CHP2013/0120 - Judgment Summary

News Publication Date: 07 February 2014


Delphi Trust Limited - Applicant

Judgment summary issued by the High Court of Justice of the Isle of Man

This summary is provided to assist in understanding the judgment of the court. It does not form part of the judgment. The judgment itself is the only
authoritative document. The full judgment is available at

On the 4 February 2014 the Honour Deemster Doyle First Deemster and Clerk of the Rolls sitting in the High Court of Justice of the Isle of Man Civil Division Chancery Procedure delivered a judgment which gave guidance as to whether a court should sit in private or open court when considering applications by trustees.

The First Deemster reviewed authorities from England, Jersey, Guernsey, Bermuda, the British Virgin Islands and the Cayman Islands and set out the position in Manx law stressing the importance of the fundamental principle of open justice.

The First Deemster concluded that in broad terms the four categories of applications by trustees under section 61 of the Trustee Act 1961 could be shortly outlined as follows:

(1) Where the issue is whether some proposed action is within the trustees’ power which is ultimately a question of construction of the trust instrument or a statute or both;

(2) Where the issue is whether the proposed course of action is a proper exercise of the trustees’ powers where there is no real doubt as to the nature of the trustees’ powers and the trustees have decided how they want to exercise them, but, because the decision is particularly momentous, the trustees wish to obtain the blessing of the court for the action on which they have resolved and which is within their powers;

(3) In cases of the surrender of discretion properly so called;

(4) When trustees have actually taken action and that action is being attacked in hostile litigation as being either outside their powers or an improper exercise of their powers.

Normally (following authorities in England and Jersey) cases falling within categories (1) and (4) would be heard in open court whereas cases within categories (2) and (3) would be heard in private. These categories are not cast in concrete and there will be overlap and there may be applications not covered by any of the categories. Sometimes cases falling within category (1) may be heard in private. As Robert Walker J stated it will not always be easy to distinguish situations in categories (1) and (2). It would however be very rare for an application in category (4) to be heard in private.

Normally the court would sit in private to hear a Beddoe application whereby a trustee is seeking directions from the court in respect of existing legal proceedings or proposed proceedings and in particular what action or stance the trustee should adopt in respect of such proposed or existing proceedings. The disclosure to the public or other parties of full and frank information in respect of such proceedings by a trustee including any weaknesses in the case of the trustee may adversely impact on the best interests of the beneficiaries. Applications by trustees for rectification would normally be dealt with in open court. Hostile applications to remove trustees or protectors would normally be dealt with in open court. Hostile applications for disclosure orders against trustees in respect of substantive proceedings for the replacement of trustees would normally be dealt with in open court.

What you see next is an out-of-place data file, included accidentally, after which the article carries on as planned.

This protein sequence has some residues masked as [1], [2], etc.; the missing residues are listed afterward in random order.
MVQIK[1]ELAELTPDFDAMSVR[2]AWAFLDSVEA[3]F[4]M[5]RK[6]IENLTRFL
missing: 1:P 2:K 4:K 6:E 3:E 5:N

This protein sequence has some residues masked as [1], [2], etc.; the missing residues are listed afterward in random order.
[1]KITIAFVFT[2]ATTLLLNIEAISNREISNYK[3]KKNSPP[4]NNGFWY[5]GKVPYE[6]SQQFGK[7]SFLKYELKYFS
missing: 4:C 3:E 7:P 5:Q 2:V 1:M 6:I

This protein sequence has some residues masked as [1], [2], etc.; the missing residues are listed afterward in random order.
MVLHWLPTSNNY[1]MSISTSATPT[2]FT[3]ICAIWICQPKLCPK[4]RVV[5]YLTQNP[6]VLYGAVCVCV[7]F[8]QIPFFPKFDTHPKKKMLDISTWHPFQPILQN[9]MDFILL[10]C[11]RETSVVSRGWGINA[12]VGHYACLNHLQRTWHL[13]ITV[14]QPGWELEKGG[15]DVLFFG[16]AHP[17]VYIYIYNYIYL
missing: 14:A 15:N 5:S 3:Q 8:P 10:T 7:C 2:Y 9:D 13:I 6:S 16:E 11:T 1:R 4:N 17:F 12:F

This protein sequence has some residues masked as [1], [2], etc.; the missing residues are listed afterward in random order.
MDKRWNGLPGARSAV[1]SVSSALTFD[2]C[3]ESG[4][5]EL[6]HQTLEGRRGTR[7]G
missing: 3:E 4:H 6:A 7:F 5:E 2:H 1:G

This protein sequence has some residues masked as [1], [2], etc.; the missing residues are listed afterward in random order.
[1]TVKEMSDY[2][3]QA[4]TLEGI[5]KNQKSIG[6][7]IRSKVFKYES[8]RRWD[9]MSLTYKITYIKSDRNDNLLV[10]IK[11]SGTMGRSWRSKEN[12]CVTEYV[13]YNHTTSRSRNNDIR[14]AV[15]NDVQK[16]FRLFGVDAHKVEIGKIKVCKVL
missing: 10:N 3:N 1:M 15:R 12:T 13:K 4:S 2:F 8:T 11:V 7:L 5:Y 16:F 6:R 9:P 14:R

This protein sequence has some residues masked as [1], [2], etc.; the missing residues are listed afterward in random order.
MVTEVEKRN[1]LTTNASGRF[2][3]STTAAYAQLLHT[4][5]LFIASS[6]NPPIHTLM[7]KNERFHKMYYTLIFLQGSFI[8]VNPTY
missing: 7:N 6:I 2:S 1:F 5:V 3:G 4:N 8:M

In the Isle of Man we accord great importance to the fundamental principle of open justice. We also accord great importance to our vibrant trust industry and the need to respect the confidentiality of private trusts and the privacy concerns of settlors and beneficiaries in non-contentious matters.

The court should normally only sit in private where it is strictly necessary in order to secure the proper administration of justice and where privacy considerations legitimately override the important principle of open justice.

In this case the Applicant as trustee applied to the court for assistance under the court’s inherent jurisdiction and/or section 61 of the Trustee Act 1961. The Applicant sought an order that the proceedings be held in private as a major charitable beneficiary had expressed concerns that the publicity associated with the matter might have adverse consequences internally and externally for the charity as there could internally be competition for the allocation of funding and externally donations could drop because of the size of the fund.

The First Deemster ordered that all hearings and the trial be conducted in open court but placed restrictions on references to the identity of the settlor, the beneficiary, the size of the fund and the amounts of the proposed distributions.

The First Deemster considered the wide ranging relief sought by the Applicant and endeavoured to balance the important interest of open justice and the legitimate concerns of a beneficiary in respect of privacy and confidentiality.

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